What Makes Someone a Prodigal?

Image courtesy of Sommai at FreeDigitalPhotos.net

Image courtesy of Sommai at FreeDigitalPhotos.net

 “The son said to him, ‘Father, I have sinned against heaven and against you. I am no longer worthy to be called your son.” Luke 15:21

Not every wayward child qualifies as a prodigal.

That’s a hard pill to swallow.

I’ve written about my daughter a few times in relation to the prodigal story. I love and pray for her, and as the father in this parable does, I watch for her to return. The difference between the parable and her situation is how the child returns. My daughter has come home or asked to come home a few times, but she never has come back stating the words expressed by the prodigal son in Luke 15:21. She still wants a handout. She still wants acceptance and a place in the fold as if she’s done nothing wrong. That is not a prodigal’s return.

Although the story of the prodigal son gives us hope when we have a wayward family member, there are some significant points we must remember.

  1. Jesus told this story to explain how God greets the repentant sinner. He rejoices when a sinner turns away from sin and acknowledges his mistakes, not expecting a return to the position he had before. The beauty of this repentance is that God does give him that position of honor. He does not become less in God’s eyes because of his mistakes.
  2. The son realizes his mistake and returns but not expecting to step right back into the life he had. When she turns from her sin, she should do so with the realization that she deserves nothing. God will give her everything; she will become His daughter, but she must understand that this is His grace to give, not her due.
  3. This story is about who needs salvation. It’s not about the children in our lives who wander away from our family’s fold, although they do need salvation in most cases. Can we still apply it in that way? Sure, but we must remember that the parable was a response to who Jesus ate and socialized with:

Now the tax collectors and sinners were all gathering around to hear Jesus.  But the Pharisees and the teachers of the law muttered, “This man welcomes sinners and eats with them.” Luke 15:1-2

Why am I taking the time to explore this? Because my daughter has not qualified as the prodigal child. Yet. Her words and actions tell me she hasn’t accepted any responsibility for her life choices. She still wants me to bail her out. I can’t. I’ve actually tried that only to lose her again.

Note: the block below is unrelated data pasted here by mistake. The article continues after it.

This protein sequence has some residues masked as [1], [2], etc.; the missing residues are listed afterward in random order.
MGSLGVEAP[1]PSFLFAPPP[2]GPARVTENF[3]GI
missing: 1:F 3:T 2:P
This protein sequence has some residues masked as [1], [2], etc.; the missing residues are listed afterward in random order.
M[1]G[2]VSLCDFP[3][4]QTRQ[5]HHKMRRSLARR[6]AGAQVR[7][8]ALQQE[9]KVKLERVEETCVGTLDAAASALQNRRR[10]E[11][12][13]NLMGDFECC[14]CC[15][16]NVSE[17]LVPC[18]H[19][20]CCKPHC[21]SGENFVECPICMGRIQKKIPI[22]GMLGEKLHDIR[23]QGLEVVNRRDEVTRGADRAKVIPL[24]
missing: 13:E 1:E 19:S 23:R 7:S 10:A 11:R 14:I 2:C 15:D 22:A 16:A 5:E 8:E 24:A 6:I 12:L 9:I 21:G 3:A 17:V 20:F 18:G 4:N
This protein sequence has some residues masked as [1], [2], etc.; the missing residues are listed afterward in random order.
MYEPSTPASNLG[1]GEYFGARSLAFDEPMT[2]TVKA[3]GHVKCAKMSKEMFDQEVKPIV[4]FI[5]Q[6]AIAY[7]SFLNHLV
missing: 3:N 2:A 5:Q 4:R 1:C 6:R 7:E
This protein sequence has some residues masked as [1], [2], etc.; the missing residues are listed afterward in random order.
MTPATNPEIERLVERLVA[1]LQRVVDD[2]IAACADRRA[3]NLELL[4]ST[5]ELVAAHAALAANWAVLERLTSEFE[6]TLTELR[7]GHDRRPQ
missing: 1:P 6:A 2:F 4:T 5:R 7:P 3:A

To be a prodigal, the person must accept his own responsibility in what drew him away. She must turn away from the life she’s fallen into. He must take the steps necessary to leave the poor life choices behind. She must show her heart in a way that tells us she is the prodigal come home.

Houses Divided at Christmas

Image courtesy of imagerymajestic / FreeDigitalPhotos.net

Image courtesy of imagerymajestic / FreeDigitalPhotos.net

Many people suffer from depression during the Christmas season. Some are experiencing their first Christmas after a loved one has died. Others worry about the family dynamic on Christmas day–Will Uncle Ralph pick a fight?  Will Cousin Sarah get drunk? For others, the limitations of getting everyone together can create stress and disappointment.

Anyone who’s divorced with children knows the heartache of Christmas. Where will the children be? How do we divide up the time? As the children grow up, marry, and start their own families, it becomes even harder. Which family will they spend Christmas with? Who will we have to leave out? Add to this married children of divorce who have married a child of divorce, and the problem is staggering.

Do you think that I have come to give peace on earth? No, I tell you, but rather division. For from now on in one house there will be five divided, three against two and two against three… Luke 12:51-52